A gun to our heads: Pressure to sign new funding agreement more widespread than first thought
By David P. Ball, Archives 2013
“Against the wall.” “Despicable.” “A gun to our heads.”
First Nations from coast to coast of Canada are using strong language in reaction to changes in this year's financial contribution agreements from the federal government, with one Alberta band even planning to take a complaint to the United Nations if Aboriginal Affairs doesn't budge, Windspeaker has learned.
In a problem that is affecting bands in almost every province, chiefs and councillors say some First Nations are being required to “sign off” or “endorse” controversial omnibus legislation, which has come under fire for gutting environmental review processes, imposing changes to band governance, and easing industrial development of reserve lands.
“Bills C-38 and C-45 are in the Comprehensive Financial Agreements (CFAs),” Chief Craig Makinaw, of Ermineskin Cree Nation in Alberta told Windspeaker. “Right now we're talking to (Aboriginal Affairs) about that.
“It's saying that – for the bands that sign off – they're making reference to both of those bills, and most of us are against that. We're kind of put up against the wall, especially if you're a band that really depends on the CFAs... You're put up against the wall: if you don't sign off by a certain date, you lose your funding. Our education funding is really affected.”
But the government insists the concerns are misplaced, and that this year's agreements in no way pressure bands to agree to legislation. As well, several Aboriginal leaders argue the agreements have always been contentious, and some wonder if Idle No More has simply woken up band members to an older problem around funding pressures on their leaders.
Makinaw, whose band receives roughly $13 million through the agreements, told Windspeaker that Ermineskin First Nation is hoping to pressure Aboriginal Affairs into removing the contentious clauses, but if that fails, the chief vowed to take a complaint to James Anaya, the UN's Special Rapporteur on the Rights of Indigenous Peoples.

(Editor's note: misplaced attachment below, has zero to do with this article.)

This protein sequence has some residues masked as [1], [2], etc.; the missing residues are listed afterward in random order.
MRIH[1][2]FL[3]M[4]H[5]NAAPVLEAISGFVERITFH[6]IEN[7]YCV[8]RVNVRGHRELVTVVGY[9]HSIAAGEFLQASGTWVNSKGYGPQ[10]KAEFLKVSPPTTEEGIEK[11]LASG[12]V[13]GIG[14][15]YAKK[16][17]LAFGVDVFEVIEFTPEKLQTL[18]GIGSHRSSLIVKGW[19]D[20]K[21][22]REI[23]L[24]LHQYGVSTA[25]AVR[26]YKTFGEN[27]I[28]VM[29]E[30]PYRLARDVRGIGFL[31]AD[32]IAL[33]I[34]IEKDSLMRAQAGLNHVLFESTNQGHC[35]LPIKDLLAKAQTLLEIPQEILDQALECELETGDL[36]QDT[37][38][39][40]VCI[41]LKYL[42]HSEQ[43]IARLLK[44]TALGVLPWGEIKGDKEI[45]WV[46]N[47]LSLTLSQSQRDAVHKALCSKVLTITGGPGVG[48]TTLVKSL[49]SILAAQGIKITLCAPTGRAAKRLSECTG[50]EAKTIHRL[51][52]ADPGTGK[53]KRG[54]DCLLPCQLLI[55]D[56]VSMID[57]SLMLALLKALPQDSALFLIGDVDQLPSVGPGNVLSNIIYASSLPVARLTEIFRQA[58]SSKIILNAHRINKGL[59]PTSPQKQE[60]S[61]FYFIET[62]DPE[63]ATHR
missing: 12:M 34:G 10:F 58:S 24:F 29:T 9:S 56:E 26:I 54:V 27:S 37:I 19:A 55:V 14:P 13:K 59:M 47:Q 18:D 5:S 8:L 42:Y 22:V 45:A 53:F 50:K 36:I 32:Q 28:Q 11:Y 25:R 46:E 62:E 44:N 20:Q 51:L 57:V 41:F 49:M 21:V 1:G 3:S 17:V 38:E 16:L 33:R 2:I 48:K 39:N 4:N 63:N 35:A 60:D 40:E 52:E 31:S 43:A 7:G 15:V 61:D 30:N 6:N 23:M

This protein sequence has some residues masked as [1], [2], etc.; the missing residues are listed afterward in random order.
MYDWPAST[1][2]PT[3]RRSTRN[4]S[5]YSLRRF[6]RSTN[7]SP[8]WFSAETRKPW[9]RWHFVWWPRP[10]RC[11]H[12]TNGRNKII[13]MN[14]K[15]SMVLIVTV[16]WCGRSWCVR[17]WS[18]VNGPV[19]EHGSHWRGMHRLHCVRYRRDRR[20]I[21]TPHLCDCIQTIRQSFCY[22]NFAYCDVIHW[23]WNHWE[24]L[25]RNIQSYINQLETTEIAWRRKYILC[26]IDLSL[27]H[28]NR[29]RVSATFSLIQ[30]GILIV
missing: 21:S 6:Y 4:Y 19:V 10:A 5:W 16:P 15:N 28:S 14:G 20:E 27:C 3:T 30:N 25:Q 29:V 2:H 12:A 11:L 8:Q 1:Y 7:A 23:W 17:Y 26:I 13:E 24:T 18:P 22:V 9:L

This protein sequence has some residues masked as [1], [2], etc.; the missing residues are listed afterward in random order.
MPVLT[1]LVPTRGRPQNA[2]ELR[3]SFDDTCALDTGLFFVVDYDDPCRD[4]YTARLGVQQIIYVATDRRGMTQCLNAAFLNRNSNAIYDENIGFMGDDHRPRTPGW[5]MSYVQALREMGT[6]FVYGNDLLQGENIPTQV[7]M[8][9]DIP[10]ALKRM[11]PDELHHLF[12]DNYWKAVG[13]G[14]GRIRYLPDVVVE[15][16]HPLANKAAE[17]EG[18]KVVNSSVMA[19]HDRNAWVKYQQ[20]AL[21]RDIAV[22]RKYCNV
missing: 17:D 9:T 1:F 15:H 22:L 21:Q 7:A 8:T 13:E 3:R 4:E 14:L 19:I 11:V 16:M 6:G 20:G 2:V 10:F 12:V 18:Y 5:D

It's a move Makinaw made headlines for last year over the Conservatives' omnibus legislation, and led to media headlines when Canada refused to allow Anaya entry into the country to investigate.
But Ermineskin, compared to some bands, is in a relatively strong position, Makinaw said, joining a chorus of leaders who told Windspeaker the need to reduce federal dependency and control is greater than ever.
“In the last two years, we've been taking our money out of Ottawa, so we're one of the bands that's fortunate that way,” he explained. “We're less dependent on them because of that.”
However, many bands receive the entirety of their operational budget from Aboriginal Affairs. The situation for them is dire, several leaders explained.
“Not signing off means we don't get any dollars for our community for I don't know how long,” said Chief Casey Ratt of Barriere Lake nation in Québec. “At this present time ... we don't have any economic opportunities as some other First Nations communities do; we're pretty isolated.
“It's a tactic they've always used: 'If you don't sign off, you're not going to get the money.' It's always the same with Indian Affairs; they know our community relies solely on the department dollars to run our community. Of course they're going to play that hand.”
Barriere Lake, which the federal government has placed under third party management, and which had an Indian Act band council imposed on it in 2010, overturning its traditional governance system, now depends on the government for all of its roughly $3 million budget. The council doesn't want to sign this year's agreement because of the omnibus budget clauses, but suspects the third party manager will simply sign off if they don't.
At least one band in British Columbia has also expressed concern about changes to their contribution agreement this year, a source close to provincial leadership told Windspeaker, but felt it had no choice but to sign off and keep their opposition private out of fear of repercussions if it complained.
But Aboriginal Affairs has denied that any of the agreements force bands to “endorse” any legislation.
“The changes made to the 2013-2014 funding agreements are solely administrative in nature and do not in any way change the authorities or requirements of our funding recipients,” the department said in a March 15 statement. “There is no explicit or implicit funding condition in any of the current or pending departmental financial agreements with First Nations regarding either C-38 or C-45, both recently passed legislation. The department is in contact with concerned First Nations and encourages any First Nation with questions to contact their local regional office.”